As I drove home later that night, I realized that the evening had been a peak experience for me. I was deeply moved by the gentle beauty of the ritual itself, as well as the vulnerability and trust of the women immersing. Perhaps most inspiring was the empathetic kindness exhibited by the Reform rabbi and the modern Orthodox guide, and the safe space they created for all involved.
The emotional high of my first night of guiding, however, was short lived. The following week, I attended a staff meeting at the Hadassah-Brandeis Institute, where I was an intern this past summer. On the agenda was a proposal for an art installation by an Israeli artist that documents the mikveh experiences of women converts in Israel. I was shocked to learn that the women immerse wearing robes in the presence of an all male beit din. I couldn’t believe it! This seemed to fly in the face of everything I had learned at Mayyim Hayyim. The women wear robes? What about the water needing to touch every part of their bodies? Also, the idea of a male beit din witnessing a woman’s immersion seemed blatantly wrong to me. Yes, I know that women are not considered valid witnesses in a Jewish court of law, but not even in the intimacy of the mikveh?
After the initial shock wore off, I read through the artist’s proposal and did a little of my own research. Sure enough, ultra-Orthodox male b’tei din are witnessing female immersions for conversion in both in the U.S. and Israel. Although this is not a widely known practice outside Orthodox circles, a quick search of the Internet reveals first-hand accounts of women who have experienced humiliation and embarrassment at having to immerse in front of male b’tei din.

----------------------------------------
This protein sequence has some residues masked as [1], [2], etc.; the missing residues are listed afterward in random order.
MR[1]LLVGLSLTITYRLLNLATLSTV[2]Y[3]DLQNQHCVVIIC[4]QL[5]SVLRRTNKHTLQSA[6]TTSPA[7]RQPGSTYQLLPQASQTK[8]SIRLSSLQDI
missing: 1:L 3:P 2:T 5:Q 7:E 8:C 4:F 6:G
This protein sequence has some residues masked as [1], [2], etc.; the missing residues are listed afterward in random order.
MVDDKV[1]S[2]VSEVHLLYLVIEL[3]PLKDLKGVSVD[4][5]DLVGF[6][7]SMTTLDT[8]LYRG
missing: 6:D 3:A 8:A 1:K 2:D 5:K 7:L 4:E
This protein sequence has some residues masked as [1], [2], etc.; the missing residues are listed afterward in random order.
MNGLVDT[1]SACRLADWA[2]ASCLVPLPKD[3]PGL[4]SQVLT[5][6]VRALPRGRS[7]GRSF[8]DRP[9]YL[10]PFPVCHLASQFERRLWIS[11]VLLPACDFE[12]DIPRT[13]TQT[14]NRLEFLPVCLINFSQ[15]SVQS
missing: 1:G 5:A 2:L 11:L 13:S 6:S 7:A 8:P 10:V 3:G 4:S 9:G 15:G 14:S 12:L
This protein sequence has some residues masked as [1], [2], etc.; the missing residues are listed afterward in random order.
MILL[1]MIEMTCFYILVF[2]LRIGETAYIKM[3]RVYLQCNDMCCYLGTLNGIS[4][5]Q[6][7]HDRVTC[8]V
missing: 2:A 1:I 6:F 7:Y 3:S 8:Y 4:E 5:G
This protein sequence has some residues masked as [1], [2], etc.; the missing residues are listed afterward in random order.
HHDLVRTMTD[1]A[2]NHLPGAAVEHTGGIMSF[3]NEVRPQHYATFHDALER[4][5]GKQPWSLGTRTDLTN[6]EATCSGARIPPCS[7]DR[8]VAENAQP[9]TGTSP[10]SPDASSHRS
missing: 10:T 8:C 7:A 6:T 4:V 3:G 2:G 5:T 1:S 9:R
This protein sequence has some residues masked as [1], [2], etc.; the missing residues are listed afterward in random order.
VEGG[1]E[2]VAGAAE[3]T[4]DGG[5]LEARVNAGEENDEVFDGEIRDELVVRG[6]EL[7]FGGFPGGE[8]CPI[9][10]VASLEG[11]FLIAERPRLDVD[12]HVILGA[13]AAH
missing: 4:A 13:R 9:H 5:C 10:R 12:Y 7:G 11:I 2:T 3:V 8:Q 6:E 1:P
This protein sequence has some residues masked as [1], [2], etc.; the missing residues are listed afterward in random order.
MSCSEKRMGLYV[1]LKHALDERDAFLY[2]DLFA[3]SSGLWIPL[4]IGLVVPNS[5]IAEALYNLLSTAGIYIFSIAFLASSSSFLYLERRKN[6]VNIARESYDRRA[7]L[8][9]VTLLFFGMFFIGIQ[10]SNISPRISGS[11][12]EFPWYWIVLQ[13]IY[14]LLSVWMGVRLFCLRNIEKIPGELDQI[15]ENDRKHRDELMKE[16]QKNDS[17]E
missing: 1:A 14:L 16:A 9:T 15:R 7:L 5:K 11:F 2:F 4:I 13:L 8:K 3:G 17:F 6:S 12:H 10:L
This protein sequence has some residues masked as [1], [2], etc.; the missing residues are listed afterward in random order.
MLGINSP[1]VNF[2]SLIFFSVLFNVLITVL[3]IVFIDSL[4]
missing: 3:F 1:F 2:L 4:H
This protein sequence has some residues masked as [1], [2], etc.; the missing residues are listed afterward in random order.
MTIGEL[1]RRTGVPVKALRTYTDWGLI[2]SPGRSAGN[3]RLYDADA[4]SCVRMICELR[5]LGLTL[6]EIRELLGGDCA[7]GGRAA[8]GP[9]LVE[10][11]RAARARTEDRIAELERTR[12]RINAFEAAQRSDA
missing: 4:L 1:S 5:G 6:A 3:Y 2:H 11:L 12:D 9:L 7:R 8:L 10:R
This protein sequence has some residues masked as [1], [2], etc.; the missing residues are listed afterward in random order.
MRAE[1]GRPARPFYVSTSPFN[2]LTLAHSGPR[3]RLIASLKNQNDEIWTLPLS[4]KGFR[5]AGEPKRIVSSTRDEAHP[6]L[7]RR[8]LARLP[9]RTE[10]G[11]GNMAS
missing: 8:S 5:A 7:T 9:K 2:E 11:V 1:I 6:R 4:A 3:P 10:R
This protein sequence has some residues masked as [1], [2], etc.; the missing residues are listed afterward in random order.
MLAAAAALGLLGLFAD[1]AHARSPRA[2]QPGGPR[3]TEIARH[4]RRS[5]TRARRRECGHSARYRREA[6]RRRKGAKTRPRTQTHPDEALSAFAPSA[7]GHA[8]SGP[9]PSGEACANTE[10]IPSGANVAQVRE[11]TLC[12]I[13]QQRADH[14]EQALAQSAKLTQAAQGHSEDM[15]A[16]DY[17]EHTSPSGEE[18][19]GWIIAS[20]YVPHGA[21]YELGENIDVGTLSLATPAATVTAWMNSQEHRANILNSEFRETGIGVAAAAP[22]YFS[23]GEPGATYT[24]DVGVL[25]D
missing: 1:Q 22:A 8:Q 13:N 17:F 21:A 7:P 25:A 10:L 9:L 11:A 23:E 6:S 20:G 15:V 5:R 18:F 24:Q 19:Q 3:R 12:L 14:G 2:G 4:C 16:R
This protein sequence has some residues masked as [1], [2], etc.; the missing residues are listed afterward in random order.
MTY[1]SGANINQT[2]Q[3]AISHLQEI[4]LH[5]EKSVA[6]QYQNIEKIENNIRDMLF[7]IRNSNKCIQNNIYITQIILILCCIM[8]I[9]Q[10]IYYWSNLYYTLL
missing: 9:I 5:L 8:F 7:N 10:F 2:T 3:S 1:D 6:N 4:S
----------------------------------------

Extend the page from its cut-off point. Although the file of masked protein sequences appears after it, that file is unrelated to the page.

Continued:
I’m still trying to reconcile my evening of guiding at Mayyim Hayyim with the contrasting negative mikveh experiences of some women who undergo ultra-Orthodox conversions. Although discomfort with a male beit din witnessing one’s immersion may not be universal, that doesn’t detract from the fact that some women are traumatized by it. While I recognize that the need for privacy is highly subjective, it seems heretical to me that those varying needs are not being respected. Especially, when juxtaposed with my evening of guiding at Mayyim Hayyim, where respecting the privacy of the women immersing was paramount for all involved.
Rachel Putterman is a former HBI summer intern and HBI research associate. She is a rabbinical student at Hebrew College.